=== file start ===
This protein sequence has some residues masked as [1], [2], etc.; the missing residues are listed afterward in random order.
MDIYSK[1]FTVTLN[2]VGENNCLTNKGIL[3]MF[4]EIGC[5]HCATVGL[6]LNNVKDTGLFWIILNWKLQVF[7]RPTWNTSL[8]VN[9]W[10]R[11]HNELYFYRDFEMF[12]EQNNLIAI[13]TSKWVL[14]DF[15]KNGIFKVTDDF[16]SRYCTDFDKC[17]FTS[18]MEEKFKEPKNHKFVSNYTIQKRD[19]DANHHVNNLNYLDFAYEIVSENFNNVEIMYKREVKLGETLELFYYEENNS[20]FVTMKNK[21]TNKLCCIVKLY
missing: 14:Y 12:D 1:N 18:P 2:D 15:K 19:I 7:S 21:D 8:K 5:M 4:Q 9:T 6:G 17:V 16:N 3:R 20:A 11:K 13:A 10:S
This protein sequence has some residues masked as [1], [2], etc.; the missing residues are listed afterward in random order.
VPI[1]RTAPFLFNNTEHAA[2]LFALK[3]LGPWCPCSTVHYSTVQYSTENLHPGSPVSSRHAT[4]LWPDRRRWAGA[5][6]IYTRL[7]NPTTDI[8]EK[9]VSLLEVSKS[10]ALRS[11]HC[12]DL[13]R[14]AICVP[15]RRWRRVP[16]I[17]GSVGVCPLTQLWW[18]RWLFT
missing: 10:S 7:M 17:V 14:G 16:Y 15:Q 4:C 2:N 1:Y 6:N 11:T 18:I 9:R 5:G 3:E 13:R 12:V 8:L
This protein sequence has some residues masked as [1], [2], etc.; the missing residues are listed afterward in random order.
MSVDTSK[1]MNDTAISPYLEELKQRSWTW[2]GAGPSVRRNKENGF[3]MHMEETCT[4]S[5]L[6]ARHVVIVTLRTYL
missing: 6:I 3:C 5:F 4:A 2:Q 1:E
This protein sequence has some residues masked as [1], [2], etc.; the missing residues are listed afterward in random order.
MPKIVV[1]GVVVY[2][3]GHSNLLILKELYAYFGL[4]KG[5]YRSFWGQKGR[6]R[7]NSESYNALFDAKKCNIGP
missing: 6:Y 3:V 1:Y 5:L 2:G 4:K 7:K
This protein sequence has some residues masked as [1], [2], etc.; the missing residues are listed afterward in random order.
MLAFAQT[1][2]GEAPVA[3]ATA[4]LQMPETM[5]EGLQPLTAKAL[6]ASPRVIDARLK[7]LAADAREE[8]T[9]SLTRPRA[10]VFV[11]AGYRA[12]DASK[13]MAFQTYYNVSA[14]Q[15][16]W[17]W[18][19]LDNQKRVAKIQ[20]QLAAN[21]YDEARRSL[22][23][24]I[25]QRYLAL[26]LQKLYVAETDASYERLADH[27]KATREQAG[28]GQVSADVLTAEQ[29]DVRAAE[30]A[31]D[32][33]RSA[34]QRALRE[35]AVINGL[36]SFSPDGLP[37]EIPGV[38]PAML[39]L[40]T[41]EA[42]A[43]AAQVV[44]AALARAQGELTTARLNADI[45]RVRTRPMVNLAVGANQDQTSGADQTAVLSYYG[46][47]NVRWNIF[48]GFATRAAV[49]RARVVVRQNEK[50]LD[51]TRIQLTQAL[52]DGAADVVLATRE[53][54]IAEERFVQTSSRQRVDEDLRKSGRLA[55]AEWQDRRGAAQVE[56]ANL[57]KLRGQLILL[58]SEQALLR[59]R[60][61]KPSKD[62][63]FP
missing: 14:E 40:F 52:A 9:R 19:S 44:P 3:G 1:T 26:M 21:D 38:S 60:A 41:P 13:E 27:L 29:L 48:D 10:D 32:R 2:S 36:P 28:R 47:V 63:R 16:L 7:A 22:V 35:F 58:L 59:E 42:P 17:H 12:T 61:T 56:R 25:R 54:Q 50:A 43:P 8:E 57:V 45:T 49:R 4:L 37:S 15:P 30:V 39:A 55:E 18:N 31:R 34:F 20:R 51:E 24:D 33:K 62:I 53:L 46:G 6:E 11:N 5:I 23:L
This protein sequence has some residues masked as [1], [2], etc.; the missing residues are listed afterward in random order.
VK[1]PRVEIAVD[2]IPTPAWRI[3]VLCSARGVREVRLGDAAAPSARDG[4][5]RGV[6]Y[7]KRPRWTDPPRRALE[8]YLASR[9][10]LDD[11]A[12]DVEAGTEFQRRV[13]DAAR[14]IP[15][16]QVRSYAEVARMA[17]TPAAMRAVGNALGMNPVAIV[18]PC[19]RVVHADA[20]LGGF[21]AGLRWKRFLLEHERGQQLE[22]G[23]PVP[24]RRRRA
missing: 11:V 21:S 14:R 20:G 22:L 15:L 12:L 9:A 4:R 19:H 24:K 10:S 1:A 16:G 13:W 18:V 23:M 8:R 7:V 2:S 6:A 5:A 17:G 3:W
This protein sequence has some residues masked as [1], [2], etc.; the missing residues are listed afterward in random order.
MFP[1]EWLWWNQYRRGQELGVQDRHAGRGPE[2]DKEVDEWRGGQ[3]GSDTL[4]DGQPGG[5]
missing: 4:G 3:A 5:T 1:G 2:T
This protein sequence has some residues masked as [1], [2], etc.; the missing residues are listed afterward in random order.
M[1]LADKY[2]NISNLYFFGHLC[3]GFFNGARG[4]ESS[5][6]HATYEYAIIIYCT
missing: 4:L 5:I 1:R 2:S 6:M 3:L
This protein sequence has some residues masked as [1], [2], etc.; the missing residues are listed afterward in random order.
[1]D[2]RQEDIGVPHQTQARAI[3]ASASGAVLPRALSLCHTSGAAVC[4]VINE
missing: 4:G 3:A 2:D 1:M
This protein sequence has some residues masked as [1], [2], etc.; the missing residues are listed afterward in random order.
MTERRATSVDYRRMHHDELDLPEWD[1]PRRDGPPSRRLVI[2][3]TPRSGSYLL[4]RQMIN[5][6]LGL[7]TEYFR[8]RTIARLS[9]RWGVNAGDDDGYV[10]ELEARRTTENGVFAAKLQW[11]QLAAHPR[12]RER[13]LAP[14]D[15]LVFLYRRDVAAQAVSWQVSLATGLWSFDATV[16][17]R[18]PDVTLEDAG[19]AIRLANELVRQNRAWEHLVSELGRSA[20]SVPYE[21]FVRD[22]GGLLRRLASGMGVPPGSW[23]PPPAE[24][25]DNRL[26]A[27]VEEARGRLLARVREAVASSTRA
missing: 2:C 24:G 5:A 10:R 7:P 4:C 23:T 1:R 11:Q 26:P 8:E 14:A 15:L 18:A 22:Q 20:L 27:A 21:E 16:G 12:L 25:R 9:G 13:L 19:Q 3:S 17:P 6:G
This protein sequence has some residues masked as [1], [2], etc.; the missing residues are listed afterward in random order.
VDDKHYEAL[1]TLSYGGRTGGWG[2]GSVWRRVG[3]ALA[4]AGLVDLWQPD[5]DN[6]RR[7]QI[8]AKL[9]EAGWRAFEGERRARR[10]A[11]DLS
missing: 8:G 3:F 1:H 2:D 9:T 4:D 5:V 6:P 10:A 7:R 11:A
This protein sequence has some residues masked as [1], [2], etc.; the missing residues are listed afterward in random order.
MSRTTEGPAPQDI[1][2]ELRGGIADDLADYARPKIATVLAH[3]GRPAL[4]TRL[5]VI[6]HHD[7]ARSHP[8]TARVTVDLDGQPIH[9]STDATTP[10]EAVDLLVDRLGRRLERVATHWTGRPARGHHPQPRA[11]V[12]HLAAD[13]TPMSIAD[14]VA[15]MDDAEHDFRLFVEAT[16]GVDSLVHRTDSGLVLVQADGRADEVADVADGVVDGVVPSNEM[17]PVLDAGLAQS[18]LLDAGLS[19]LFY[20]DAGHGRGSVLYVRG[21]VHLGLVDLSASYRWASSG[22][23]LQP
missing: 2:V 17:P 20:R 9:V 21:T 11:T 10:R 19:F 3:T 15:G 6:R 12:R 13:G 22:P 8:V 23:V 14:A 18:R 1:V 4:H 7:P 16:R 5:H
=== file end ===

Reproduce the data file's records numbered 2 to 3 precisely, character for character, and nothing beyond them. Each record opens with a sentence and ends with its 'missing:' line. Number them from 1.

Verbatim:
This protein sequence has some residues masked as [1], [2], etc.; the missing residues are listed afterward in random order.
VPI[1]RTAPFLFNNTEHAA[2]LFALK[3]LGPWCPCSTVHYSTVQYSTENLHPGSPVSSRHAT[4]LWPDRRRWAGA[5][6]IYTRL[7]NPTTDI[8]EK[9]VSLLEVSKS[10]ALRS[11]HC[12]DL[13]R[14]AICVP[15]RRWRRVP[16]I[17]GSVGVCPLTQLWW[18]RWLFT
missing: 10:S 7:M 17:V 14:G 16:Y 15:Q 4:C 2:N 1:Y 6:N 11:T 18:I 9:R 5:G 3:E 13:R 12:V 8:L
This protein sequence has some residues masked as [1], [2], etc.; the missing residues are listed afterward in random order.
MSVDTSK[1]MNDTAISPYLEELKQRSWTW[2]GAGPSVRRNKENGF[3]MHMEETCT[4]S[5]L[6]ARHVVIVTLRTYL
missing: 6:I 3:C 5:F 4:A 2:Q 1:E